in the next row, just as you wanted.

Also some other tags to get you started

<strong>Text within these tags will be bold</strong>

<h1>Text within this tag will be treated like heading, and look like it too.</h1>


<ul>
<li>This one will make a bulleted list of items</li>
<li>You put each item between 2 li tags, like this</li>
<li>There's no limit to number of items you can list like this</li>
<li>And ul tags you see on start and end mark the beginning and</li>
<li>the end of the list. ul stands for "unordered list" which means</li>
<li>order of items in this list is not important, and can be changed as you wish</li>
</ul>

There's so much more to this, but this is just to hopefully help you get a feel of how HTML is used, and get you in the right direction.

I am working on it as we speak but I am wondering why did you leave step 2, 4, and 5 blank...After the code that is when I put the text in right...

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2, 4, and 5 are blank because they are the numbered lines of code and not "steps" as you perceived. Developers often skip lines within their code because it's much easier to navigate later and adds somewhat of a structure or flow when modifying or updating.

You are correct in placing the text after the code, but make sure your text stops before each closing tag. The closing tags are generally anything containing </>, such as </strong>, </h1> and </li>.

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I am working on it as we speak but I am wondering why did you leave step 2, 4, and 5 blank...After the code that is when I put the text in right...

Yes, I left blank lines just for the sake of visibility. If you click the

(Toggle Plain Text) link above the code you will see the actual code - it doesn't actually contain:

1.
2.
3.
4.
etc. these are just added here in forum for easier reference

Here's a way to look at HTML...

If you write a plain text file, with just text in it (you can do this in Notepad for example), and save it with .htm or .html extension (whatever you prefer, both work)
it will be a HTML file, and when opened with browser, it will show your text.

Now..using tags you can format this text (and do much more btw.)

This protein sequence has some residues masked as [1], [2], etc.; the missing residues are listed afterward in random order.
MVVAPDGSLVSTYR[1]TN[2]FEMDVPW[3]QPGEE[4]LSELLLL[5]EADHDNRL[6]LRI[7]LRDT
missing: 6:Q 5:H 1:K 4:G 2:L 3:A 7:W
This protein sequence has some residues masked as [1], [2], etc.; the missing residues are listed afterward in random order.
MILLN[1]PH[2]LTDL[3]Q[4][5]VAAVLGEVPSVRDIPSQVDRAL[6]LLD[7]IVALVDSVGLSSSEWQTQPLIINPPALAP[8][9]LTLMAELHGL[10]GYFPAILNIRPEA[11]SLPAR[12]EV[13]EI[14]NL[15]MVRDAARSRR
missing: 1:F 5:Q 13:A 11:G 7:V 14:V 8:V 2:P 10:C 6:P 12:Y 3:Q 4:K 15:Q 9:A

<p> </p>

stands for paragraph, and all the text between these 2 tags will be treated so.

<h1> </h1>

- heading

<h2> </h2>

- sub heading (or smaller heading)

<h3> </h3>

- sub sub heading

<hr />

- horizontal line

<img src="images/your-image.jpg" alt="Alternative text if image doesn't load" />

- if you make a folder named images on the same place where your html document is, and put in it image named your-image.jpg, this tag will show the image in your document...

Now, after you master a bunch of tags there is (and you will quickly, it's very simple)...the next step will be...

Noticing that your pages don't actually look like most websites or pages, but more plain. Worry not. Try this. If you have Mozilla Firefox, go with it to some website, then choose from Firefox menu View-->Page Style-->no style

You'll see that other pages out there are build from the same material like yours and now look more similar, so you just need to decorate your page. This you will do using CSS, which serves to describe how your pages should look.

This below is not ultra-cool, nor desirable way of doing it, but
just to give you a feel:

change your opening body tag (the first one)

<body>

to this:

<body style="background:gray;">

and somewhere in text add this:

<p style="color:red;font-size:24px;text-decoration:underline;"> This is red, big, underlined text </p>

Save the page and check it out in browser.


Now, you don't have to type all day, you can use external CSS file to define how all paragraphs will look, or all headings etc. And you can even define more possible looks for any element.

What is cool about this is if you decide to change some color on your site, or anything in site look, you can just edit it in this one file, and your entire site will change in a snap.

Edited by Cool&Awesome: n/a